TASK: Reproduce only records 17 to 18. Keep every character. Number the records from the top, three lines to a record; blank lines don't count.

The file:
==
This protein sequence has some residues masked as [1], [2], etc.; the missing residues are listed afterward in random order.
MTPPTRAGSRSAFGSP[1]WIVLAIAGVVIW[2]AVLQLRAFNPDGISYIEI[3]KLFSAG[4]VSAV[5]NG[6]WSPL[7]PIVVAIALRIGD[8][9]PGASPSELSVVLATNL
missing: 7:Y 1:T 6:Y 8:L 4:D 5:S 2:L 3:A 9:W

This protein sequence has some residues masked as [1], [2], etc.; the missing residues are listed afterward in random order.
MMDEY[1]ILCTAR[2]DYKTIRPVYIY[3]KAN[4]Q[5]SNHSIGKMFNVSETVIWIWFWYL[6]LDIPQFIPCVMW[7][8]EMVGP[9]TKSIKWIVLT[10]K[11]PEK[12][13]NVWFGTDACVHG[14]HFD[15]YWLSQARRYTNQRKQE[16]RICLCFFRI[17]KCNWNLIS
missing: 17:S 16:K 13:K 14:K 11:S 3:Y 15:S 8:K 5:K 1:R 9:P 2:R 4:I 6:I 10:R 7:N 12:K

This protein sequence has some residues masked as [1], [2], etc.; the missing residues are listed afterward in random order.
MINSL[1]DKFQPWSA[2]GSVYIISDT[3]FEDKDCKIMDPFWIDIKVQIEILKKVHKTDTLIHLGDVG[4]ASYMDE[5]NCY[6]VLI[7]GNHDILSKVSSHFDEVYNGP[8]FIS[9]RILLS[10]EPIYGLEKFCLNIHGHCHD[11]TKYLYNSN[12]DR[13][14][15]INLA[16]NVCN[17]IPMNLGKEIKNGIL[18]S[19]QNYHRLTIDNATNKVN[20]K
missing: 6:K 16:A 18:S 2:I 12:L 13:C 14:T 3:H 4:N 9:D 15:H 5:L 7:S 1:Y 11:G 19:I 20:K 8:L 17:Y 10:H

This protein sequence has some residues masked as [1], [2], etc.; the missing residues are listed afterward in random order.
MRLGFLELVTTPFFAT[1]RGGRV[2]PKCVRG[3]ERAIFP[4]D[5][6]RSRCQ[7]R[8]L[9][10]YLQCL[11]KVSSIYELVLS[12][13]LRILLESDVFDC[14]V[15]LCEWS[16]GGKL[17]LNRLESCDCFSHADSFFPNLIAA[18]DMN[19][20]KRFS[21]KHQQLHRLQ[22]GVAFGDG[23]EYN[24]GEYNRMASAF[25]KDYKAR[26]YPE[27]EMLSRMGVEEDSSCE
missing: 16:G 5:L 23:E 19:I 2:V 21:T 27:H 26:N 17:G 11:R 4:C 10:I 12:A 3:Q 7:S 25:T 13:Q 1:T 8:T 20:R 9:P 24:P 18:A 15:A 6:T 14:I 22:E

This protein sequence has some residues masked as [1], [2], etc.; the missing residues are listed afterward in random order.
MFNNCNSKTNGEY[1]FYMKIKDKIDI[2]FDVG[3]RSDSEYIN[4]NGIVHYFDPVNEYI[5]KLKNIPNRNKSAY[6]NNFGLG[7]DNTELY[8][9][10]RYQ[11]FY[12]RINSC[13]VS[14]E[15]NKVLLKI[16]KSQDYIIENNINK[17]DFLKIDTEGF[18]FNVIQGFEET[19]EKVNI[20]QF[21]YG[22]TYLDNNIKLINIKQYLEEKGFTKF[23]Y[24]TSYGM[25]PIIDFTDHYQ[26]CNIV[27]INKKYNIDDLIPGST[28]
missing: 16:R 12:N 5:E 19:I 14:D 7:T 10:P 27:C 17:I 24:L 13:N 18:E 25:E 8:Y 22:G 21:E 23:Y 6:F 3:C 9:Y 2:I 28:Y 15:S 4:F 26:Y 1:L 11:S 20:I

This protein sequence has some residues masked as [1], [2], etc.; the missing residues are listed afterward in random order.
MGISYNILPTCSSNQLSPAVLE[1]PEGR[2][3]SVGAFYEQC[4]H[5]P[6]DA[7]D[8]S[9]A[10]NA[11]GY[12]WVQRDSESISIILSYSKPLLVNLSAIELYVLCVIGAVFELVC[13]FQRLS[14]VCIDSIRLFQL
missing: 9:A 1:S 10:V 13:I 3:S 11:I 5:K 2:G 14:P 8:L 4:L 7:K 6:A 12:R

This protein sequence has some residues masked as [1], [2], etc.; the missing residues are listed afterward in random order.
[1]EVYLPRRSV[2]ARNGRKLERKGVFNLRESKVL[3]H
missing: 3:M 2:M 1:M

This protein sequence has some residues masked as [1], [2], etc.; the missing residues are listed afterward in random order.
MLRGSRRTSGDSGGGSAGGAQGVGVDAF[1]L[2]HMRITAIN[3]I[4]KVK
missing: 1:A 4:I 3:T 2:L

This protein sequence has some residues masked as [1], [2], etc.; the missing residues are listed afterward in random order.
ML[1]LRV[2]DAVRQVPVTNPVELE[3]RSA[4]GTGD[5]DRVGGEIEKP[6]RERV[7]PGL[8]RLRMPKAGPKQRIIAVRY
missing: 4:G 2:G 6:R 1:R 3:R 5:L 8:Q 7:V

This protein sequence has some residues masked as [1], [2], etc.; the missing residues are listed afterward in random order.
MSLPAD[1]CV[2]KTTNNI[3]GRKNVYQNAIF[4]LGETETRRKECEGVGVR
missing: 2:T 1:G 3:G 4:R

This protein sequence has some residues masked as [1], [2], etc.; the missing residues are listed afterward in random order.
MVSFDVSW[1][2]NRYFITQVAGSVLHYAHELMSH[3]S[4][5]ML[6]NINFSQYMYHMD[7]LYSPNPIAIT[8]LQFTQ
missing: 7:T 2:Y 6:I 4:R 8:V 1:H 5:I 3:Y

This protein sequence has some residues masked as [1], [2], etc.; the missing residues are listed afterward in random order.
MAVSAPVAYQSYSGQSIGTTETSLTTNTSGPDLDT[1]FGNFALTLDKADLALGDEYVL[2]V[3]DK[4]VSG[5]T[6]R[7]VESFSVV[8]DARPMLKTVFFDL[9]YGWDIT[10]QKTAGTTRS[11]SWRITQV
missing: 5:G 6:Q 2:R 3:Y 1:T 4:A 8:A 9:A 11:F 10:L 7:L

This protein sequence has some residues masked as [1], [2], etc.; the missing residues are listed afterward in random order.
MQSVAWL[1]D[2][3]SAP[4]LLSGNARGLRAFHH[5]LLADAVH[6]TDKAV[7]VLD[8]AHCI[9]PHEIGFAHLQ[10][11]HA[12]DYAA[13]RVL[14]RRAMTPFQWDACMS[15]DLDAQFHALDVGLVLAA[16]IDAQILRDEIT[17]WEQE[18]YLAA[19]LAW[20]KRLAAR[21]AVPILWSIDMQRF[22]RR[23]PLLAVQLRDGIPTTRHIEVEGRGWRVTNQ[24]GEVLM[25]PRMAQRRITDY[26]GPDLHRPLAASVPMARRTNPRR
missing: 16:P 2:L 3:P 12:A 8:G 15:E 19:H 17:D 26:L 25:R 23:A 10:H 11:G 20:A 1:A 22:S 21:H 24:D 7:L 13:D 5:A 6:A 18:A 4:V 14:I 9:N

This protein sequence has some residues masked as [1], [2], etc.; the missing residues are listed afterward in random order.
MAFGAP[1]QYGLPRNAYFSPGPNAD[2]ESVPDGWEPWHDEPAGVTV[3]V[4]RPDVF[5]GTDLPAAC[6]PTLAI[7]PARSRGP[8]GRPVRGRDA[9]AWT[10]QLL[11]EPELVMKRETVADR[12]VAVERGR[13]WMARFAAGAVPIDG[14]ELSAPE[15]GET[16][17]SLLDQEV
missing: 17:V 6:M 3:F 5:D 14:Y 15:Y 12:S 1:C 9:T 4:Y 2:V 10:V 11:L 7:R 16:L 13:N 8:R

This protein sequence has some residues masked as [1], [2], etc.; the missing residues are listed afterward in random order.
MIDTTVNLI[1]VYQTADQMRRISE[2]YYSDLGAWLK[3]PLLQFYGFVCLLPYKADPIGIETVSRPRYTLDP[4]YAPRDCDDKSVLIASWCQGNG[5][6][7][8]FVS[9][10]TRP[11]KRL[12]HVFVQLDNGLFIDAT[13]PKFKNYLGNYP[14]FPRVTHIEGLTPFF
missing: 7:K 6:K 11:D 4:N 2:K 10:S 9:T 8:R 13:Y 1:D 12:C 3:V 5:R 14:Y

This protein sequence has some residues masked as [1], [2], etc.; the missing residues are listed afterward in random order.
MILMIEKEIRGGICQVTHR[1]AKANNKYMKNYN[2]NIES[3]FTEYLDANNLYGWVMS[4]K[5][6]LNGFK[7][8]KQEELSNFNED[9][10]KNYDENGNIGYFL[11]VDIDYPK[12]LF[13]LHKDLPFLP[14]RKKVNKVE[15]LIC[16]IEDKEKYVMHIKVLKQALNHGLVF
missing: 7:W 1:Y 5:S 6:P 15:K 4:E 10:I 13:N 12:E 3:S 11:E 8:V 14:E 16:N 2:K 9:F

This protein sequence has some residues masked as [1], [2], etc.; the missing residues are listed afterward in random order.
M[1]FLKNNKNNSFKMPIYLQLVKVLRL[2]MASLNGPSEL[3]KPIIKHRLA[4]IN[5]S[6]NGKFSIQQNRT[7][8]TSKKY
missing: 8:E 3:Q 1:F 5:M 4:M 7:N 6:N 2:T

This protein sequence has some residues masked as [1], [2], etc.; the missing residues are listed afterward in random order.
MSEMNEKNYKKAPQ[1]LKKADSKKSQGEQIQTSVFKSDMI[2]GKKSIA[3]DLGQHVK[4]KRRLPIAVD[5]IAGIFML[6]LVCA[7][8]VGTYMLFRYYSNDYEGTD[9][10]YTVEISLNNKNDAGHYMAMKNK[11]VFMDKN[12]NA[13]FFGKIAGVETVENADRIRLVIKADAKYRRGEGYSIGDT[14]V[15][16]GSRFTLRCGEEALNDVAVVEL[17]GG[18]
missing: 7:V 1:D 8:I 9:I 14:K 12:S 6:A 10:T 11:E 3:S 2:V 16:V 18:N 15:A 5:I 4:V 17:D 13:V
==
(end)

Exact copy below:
This protein sequence has some residues masked as [1], [2], etc.; the missing residues are listed afterward in random order.
M[1]FLKNNKNNSFKMPIYLQLVKVLRL[2]MASLNGPSEL[3]KPIIKHRLA[4]IN[5]S[6]NGKFSIQQNRT[7][8]TSKKY
missing: 8:E 3:Q 1:F 5:M 4:M 7:N 6:N 2:T

This protein sequence has some residues masked as [1], [2], etc.; the missing residues are listed afterward in random order.
MSEMNEKNYKKAPQ[1]LKKADSKKSQGEQIQTSVFKSDMI[2]GKKSIA[3]DLGQHVK[4]KRRLPIAVD[5]IAGIFML[6]LVCA[7][8]VGTYMLFRYYSNDYEGTD[9][10]YTVEISLNNKNDAGHYMAMKNK[11]VFMDKN[12]NA[13]FFGKIAGVETVENADRIRLVIKADAKYRRGEGYSIGDT[14]V[15][16]GSRFTLRCGEEALNDVAVVEL[17]GG[18]
missing: 7:V 1:D 8:I 9:I 14:K 12:S 6:A 10:T 11:E 3:S 2:V 16:V 18:N 15:A 5:I 4:V 17:D 13:V